Kings of Leon
Album: Only by the Night (RCA)
In stores: Now
Why we care: Kings of Leon should be your favorite band. Four albums in, they should be huge. Their story is irresistible: three sons (and a nephew) of a Pentecostal preacher rocking in the fuzzy space between sin and salvation. Party, plead for mercy, repeat. It's Southern gothic, but it's not country.
Why we like it: Lead singer Caleb Followill has genuine desperation in his voice, a creepy wariness that can summon late-night gooseflesh. Only by the Night is their most commercially savvy record, but the battle between good, evil and Jack Daniel's remains fierce.
Reminds us of: I saw KOL open for U2, and although I adore Bono & Co., I didn't want the Followills to stop. This stuff gets you good.
Download these: Sex on Fire and Closer
Album: Feel That Fire (Capitol)
In stores: Feb. 3
Why we care: DB's new album opens with the same hot-rod guitar rev that commences Motley Crue's Kickstart My Heart. The comparisons between the metalheads and the country road dog pretty much end there, but the randy axemanship lets you know that Bentley is in a mischief-making mood, putting a little 'tude in his Nashville pop.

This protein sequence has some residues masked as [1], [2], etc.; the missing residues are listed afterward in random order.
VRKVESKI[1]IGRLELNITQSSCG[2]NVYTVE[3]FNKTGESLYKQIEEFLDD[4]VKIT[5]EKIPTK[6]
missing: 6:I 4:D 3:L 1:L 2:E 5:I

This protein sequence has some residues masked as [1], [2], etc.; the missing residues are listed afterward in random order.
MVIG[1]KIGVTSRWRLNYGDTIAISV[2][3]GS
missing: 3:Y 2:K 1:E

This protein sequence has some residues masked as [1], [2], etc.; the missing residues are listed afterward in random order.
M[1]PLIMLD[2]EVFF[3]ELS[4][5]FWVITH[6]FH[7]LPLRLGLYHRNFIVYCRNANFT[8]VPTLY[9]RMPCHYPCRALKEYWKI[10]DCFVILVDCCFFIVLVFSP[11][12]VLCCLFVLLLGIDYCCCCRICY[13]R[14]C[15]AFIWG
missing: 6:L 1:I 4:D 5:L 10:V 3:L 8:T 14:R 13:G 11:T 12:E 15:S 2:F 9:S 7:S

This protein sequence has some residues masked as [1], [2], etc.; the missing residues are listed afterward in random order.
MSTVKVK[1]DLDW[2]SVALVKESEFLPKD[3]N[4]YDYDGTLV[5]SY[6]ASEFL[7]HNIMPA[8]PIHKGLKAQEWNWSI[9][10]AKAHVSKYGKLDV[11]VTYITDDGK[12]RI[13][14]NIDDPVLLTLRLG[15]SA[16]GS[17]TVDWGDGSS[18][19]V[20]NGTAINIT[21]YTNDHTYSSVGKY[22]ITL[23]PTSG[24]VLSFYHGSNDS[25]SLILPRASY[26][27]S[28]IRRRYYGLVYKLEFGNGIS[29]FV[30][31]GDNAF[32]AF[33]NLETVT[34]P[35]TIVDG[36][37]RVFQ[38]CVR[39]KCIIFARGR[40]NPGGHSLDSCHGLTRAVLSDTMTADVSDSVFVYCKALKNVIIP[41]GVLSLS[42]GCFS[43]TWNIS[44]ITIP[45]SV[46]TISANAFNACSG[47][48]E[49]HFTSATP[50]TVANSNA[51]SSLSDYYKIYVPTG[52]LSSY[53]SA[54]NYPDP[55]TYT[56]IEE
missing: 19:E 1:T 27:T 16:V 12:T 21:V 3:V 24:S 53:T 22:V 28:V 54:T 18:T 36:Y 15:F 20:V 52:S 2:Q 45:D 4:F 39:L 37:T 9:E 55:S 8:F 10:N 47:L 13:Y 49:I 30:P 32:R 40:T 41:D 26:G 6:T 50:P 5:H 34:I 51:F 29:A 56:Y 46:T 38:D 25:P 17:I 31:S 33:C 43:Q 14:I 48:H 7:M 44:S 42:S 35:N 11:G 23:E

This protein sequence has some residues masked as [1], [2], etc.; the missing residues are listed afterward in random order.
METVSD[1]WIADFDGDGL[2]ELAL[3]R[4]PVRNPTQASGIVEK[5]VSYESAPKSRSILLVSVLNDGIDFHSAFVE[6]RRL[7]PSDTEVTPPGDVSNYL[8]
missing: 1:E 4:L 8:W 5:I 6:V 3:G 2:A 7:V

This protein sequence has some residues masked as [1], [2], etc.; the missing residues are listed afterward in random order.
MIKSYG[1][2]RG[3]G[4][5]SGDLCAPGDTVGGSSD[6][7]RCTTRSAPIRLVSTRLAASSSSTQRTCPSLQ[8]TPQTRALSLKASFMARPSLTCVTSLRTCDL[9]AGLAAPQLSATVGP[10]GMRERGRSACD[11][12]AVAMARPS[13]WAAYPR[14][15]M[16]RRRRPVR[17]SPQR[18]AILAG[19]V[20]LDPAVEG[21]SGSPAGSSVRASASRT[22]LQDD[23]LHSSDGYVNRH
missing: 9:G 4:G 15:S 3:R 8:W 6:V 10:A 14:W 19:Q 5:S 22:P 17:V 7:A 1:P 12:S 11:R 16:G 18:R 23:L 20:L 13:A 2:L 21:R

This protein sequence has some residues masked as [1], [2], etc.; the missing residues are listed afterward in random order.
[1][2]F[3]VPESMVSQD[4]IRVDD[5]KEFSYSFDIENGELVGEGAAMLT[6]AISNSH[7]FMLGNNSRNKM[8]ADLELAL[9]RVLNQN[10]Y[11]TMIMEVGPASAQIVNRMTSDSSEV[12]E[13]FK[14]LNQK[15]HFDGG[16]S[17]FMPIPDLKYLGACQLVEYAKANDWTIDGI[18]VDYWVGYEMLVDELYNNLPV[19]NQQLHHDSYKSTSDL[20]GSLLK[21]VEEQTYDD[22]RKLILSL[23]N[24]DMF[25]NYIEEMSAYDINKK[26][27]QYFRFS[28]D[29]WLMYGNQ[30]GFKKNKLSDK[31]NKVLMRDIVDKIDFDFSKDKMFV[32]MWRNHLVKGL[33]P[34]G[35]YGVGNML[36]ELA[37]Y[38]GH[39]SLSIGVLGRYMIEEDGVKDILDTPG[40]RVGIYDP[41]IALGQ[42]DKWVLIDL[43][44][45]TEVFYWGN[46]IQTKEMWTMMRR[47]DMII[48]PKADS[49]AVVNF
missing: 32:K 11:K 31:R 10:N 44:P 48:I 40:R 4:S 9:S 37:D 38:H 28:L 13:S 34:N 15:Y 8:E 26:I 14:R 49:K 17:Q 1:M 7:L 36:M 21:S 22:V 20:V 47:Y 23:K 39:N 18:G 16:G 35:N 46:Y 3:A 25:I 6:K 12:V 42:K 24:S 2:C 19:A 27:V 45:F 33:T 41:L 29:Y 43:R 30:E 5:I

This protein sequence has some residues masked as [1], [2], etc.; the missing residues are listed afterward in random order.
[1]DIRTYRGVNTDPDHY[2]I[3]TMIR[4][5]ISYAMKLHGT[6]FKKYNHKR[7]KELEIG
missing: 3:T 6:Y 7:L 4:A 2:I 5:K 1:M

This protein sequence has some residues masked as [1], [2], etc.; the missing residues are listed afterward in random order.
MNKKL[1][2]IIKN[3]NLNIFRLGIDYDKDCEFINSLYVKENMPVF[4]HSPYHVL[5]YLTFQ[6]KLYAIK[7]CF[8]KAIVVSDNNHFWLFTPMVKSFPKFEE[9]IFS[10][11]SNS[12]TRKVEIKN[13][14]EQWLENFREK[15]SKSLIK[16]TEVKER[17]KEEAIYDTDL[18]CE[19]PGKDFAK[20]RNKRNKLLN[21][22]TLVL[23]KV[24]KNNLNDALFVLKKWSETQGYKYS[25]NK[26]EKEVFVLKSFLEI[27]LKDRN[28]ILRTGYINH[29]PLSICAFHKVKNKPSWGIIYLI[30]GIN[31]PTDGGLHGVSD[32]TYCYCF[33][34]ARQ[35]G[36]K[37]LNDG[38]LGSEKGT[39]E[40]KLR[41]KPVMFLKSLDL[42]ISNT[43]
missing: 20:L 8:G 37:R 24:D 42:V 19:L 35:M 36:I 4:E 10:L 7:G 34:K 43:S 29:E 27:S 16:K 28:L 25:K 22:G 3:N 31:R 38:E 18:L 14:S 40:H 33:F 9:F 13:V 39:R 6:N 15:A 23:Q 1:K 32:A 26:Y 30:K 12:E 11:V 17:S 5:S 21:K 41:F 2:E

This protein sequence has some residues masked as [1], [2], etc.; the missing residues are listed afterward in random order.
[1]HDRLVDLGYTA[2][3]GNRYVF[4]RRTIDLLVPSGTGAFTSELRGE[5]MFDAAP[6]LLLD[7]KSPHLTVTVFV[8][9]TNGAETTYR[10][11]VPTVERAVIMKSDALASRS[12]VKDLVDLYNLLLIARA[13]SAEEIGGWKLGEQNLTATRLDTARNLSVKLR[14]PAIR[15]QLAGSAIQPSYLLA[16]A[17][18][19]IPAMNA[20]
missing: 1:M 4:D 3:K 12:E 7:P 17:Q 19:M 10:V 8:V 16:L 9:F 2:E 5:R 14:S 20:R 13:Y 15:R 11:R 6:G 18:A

Why we like it: Power chords drive these rock 'n' rumblers, many written with noted brother teams Brett and Brad Warren and Jim and Brett Beavers. Although his voice lacks spark, Bentley recorded the album with his road band, and there's a loose, loud energy throughout.
Reminds us of: His fans are nuts. Hot, but nuts.
Download this: Here She Comes, Here We Go
Late of the Pier
Album: Fantasy Black Channel (Astralwerks)
In stores: Now
Why we care: A little Bowie, a lot of the Cure. A lot of the Arctic Monkeys, a little Led Zep. This quartet from Castle Donington in Leicestershire has been described as "absurdist futurism," but I have no idea what that means. A lot of Danny Elfman, a little Duran Duran. See? Much easier.
Why we like it: There's great drama to LOTP's plodding synths and rickety breakbeats. But despite the UK crew's heady material, the ultimate goal is teen spaz-out. They've also been described as "arena-electro," and that makes more sense. The shock-ska of Broken deals with the "pressures of growing up" by making kids rage so hard they forget all about 'em.
Reminds us of: If Devo dated supermodels
Download these: Broken and Bathroom Gurgle
SONG OF THE WEEK
Song: Pony (It's OK)
Album: Love, Save the Empty (Republic)
In stores: Now
Why we care: A hit on iTunes and at last year's SxSW music fest, this Dallas product is poised to be 2009's Colbie Caillat (Bubbly) or Sara Bareilles (Love Song). She's a natural folkie who knows better, framing her introspective poetry in pretty pop packaging.
Why we like it: McCarley isn't shy about professing her love for Fiona Apple, and she wears the influence proudly: the aggressive piano, the deceptively confident chorus, the sly slapping of a dumb boy. McCarley believes in happy endings more than Fi-Fi does, and that could result in better sales. But who knows? When it comes to songwriters a la McCarley (and Feist and Marie Digby and . . .), it's crowded out there.
Reminds us of: McCarley plays the State Theatre in St. Petersburg on Jan. 18.